Results: A total of 4,150 patients were included in the pre-implementation cohort (2020) and 4,047 patients in the post-impementation cohort (2021). There were no significant differences in baseline demographics, obstetric characteristics, co-morbidities, median OB-CMI score, or percent of patients with an elevated OB-CMI score ≥ 6 between the two groups. Raw comparison between the pre and post-implementation periods demonstrated a higher rate of the primary outcome in the 2021 cohort (15.8%) compared to the 2020 cohort (13.8%) [p = 0.01]. Adjusted analysis of the impact of OB-CMI score implementation on the incidence of the primary outcome composite demonstrated no significant difference (OR 1.18, 95% CI 0.96 - 1.45, p = 0.12). This was also true for all secondary outcomes, other than endometritis, which was shown to increase in 2021 relative to 2020 (OR 2.40, 95% CI .19 - 4.85, p = 0.02). Multiple sensitivity analyses were conducted, including by OB-CMI score bracket and excluding patients with the highest risk co-morbidity conditions, and there were no changes in the overall study findings. A further analysis combining 2019 and 2020 data as a single pre-intervention period, to obviate any abberancies in 2020 outcomes based on the COVID-19 pandemic, also demonstarted no differences in the odds of the primary outcome compared to 2021. Time series analysis of trends of the primary outcome composite over time, from 2019 - 2021, using negative binomial and piecewise linear regression models did not demonstrate significant trends over this period. In terms of implementation metrics, OB-CMI documentation fidelity reached saturation at 65% and huddle documentation fidelity at 80%, by the study midpoint. Mean acceptability, appropriateness, and feasibility scores ranged between 4 and 5 (out of 5) and were statistically higher for attending physicians compared to residents (p < 0.01).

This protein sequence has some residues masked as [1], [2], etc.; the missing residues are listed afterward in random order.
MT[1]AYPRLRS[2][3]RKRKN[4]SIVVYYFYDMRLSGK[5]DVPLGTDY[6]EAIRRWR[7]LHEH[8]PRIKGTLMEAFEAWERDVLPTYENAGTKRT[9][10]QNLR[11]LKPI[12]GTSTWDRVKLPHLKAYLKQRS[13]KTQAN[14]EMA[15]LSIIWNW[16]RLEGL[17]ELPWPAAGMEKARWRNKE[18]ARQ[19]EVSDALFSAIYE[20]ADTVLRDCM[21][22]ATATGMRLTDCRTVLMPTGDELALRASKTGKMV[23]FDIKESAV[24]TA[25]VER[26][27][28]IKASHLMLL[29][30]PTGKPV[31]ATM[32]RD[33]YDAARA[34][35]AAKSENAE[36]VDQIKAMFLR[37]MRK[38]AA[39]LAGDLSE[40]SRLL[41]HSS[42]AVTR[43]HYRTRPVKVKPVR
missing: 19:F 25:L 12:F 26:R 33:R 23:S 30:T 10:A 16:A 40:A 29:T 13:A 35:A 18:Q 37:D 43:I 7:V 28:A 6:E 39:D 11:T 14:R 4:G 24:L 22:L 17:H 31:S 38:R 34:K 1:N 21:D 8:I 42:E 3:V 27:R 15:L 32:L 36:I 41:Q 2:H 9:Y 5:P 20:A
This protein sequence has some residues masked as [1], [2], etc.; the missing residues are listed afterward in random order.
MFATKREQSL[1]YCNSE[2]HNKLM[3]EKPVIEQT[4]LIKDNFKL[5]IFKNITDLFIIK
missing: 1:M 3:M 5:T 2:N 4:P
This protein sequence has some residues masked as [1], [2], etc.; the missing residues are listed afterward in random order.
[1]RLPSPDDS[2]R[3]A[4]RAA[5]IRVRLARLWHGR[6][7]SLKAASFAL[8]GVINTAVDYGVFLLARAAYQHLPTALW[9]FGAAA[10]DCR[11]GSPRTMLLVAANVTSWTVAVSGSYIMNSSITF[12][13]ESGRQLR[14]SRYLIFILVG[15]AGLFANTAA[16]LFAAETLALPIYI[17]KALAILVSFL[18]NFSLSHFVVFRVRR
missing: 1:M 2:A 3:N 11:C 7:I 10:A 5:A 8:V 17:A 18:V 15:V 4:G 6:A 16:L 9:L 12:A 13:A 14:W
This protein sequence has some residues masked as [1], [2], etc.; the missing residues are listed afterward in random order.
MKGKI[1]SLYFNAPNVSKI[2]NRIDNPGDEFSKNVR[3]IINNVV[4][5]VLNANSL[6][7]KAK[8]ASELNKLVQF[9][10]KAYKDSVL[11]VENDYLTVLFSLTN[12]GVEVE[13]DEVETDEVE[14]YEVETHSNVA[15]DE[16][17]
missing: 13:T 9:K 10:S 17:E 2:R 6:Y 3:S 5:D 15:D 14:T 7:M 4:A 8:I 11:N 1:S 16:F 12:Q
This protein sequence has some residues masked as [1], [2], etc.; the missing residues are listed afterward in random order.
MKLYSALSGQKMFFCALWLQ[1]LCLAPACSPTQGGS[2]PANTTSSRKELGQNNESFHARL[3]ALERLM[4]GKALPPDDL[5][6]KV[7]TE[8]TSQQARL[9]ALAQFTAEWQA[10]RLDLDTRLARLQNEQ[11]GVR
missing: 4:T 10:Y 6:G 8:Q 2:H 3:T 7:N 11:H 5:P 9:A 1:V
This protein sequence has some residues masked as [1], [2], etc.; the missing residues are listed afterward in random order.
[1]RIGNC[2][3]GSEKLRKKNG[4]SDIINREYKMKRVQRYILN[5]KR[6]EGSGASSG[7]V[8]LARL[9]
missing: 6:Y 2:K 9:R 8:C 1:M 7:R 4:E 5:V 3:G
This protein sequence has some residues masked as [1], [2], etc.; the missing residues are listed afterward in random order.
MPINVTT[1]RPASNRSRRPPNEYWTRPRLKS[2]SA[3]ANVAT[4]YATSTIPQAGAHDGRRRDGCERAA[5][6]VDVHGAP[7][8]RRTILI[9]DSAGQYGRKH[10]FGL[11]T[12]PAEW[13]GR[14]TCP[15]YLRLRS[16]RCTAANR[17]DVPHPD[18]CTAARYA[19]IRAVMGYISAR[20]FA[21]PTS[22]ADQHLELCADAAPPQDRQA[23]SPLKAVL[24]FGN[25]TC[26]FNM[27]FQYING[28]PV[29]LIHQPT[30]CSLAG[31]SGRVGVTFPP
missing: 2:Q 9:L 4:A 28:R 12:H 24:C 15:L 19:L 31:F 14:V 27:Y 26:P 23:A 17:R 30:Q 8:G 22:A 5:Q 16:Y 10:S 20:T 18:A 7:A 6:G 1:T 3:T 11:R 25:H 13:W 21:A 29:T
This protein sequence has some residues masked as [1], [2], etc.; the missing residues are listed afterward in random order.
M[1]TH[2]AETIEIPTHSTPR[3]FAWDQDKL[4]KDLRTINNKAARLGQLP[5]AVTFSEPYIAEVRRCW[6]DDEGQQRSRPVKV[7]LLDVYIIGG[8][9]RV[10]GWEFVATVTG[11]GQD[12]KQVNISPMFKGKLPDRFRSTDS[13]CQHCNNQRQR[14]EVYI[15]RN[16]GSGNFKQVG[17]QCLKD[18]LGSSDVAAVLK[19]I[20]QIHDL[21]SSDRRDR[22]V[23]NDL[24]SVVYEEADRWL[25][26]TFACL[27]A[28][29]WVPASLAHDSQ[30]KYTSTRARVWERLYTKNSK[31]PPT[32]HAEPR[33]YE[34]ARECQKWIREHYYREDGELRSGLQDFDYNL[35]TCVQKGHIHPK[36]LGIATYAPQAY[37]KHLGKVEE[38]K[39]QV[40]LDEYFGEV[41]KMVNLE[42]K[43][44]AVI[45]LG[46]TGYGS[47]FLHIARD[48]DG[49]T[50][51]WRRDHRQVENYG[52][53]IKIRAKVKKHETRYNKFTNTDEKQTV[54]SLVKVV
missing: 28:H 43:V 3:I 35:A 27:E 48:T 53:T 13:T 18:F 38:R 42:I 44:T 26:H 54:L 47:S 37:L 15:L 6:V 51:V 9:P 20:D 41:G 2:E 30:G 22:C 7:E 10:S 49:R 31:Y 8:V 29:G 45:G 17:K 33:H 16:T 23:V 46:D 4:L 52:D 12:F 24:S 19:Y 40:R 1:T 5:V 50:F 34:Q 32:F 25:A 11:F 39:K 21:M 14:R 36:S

Conclusion: Implementation of an OB-CMI scoring system for delivery admissions did not reduce the rate of the primary maternal morbidity outcome composite. More active interventions to improve intrapartum and postpartum maternal morbidity are required, and may be informed by OB-CMI scores, in order to optimize maternal outcomes. Implementation of an intervention of this nature is feasible and acceptable to obstetric clinicians. 


maternal morbidity, implementation, co-morbidity